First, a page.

From the red-tinged Ghibli logo, you can tell this is going to be a little different to what we normally see from the studio. The art style, while typically Ghibli-realistic, is more pastel and muted, and the character faces are far more European in style, reflecting the work of de Wit rather than Takahata or Miyazaki. This is no bad thing. The quality is as high as anything the studio has produced, and blends hand-drawn and computer generated elements very nicely. For a character spending much of the film alone creating rafts, it moves along with entertaining pace and rarely feels to be dragging. I did feel occasionally trapped between the realistic and fantasy aspects of the film as if sometimes they didn't quite sit perfectly with each other in the same picture, but mostly I was entertained and charmed and surprised myself by the feels I had at the end. 8/10
Cameraperson (US) (wiki)
Dirctor Kirsten Johnson has done her fair share of documentary filmmaking, most notably with Michael Moore in Faranheit 9/11 but also a raft of other films you are unlikely to have head of. Many have their place either in the US or the Middle East, covering injustice and war, with a particular theme on what the victims of the atrocities in question did afterward. This film, she describes as 'a memoir' of her film-making career, and is in total a selection of roughly-shot out-takes from the cutting room floor from the last 20 or so years of her career.
It has a 'behind the scenes' look about it, offering clips taken randomly from a roulette of her films, some of which are quite benign and ordinary and probably have some unsaid emotional value to the director, whereas others are given just enough context so you know that what you are seeing is pretty heavy stuff. The ratio of the former to the latter is enough to maintain interest, and it was like watching an overview of several documentaries together for those who don't have the time to spend on them all. Family life made this an appealing prospect. 7/10
A Silent Voice (Jpn) (wiki)
A final anime for the evening is a surprisingly touching story of school bullying and the aftermath as both protagonist and victim grow out of their childhood selves and reflect on their actions. Shōko is a quiet, deaf girl moving to a new area and school, while carefree Shōya has the lay of the land, knows his position high up on the classroom pecking order, and is increasingly bored and restless with school life. Sensing the growing disquiet about the special provisions paid to this new interloper, he gives into the temptations of teasing increasingly meted on the poor girl, to help pass the time. Boundaries are pushed and teasing becomes outright abuse, until Shōko finally leaves. As the teachers look for a source of the trouble and the clique of classmates turn on each other, Shōya becomes scapegoat, and is himself ostracized.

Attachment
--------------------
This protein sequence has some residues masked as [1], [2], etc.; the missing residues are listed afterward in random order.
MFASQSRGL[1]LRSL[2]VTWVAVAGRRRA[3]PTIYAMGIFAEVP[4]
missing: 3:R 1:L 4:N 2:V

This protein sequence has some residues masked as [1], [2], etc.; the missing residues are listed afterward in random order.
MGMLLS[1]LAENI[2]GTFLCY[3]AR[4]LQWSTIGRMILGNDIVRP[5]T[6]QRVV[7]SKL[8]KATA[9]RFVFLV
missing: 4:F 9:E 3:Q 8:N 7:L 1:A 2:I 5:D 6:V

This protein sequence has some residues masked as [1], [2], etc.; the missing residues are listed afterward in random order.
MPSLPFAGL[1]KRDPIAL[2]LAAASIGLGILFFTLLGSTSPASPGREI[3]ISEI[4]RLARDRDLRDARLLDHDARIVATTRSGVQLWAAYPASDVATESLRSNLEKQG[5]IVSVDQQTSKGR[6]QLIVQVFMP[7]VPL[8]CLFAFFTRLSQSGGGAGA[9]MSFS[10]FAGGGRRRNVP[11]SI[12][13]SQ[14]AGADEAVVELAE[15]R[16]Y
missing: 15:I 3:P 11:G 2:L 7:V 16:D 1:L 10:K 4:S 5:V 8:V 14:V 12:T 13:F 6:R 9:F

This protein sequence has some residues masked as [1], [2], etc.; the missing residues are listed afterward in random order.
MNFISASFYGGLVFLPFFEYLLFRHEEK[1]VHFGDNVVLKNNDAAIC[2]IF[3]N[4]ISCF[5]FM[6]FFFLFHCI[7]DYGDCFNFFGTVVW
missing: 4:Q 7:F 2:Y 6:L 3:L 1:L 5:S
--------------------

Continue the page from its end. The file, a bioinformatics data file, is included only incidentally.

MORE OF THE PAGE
Filled with remorse, and suffering several miserable years in high school, he eventually bumps back into Shōko and attempts to make amends, but a life unaccustomed to considering the feelings of others presents many challenges.
Beautifully animated, though more stylized for my liking (and very occasionally falling into the fanservice trap) it handles both the wide subject of bullying from both viewpoints and the treatment of deaf people as human beings rather well and with satisfying depth. In particular I found the inclusion of realistic sign language gestures by the characters to be novel for animation and also the amount of time spent ensuring the gestures were detailed and accurate as well really good. Strangely, I found that relatively small detail one of the things that elevated the film above a sludge of identikit anime melodramas.
The only thing letting down A Silent Voice was it's stodgy attempts to resolve the story in the final third, where the gang of characters - all hating or liking or just hanging out with each other - had to work things out and purge the guilt. It may have been down to the Japanese culture of excessive apologetic and a desire not to offend, but they took their bloody time saying sorry time after time. Chopping out ten minutes or so would have tidied it up nicely and stopped it feeling bloated. 7.5/10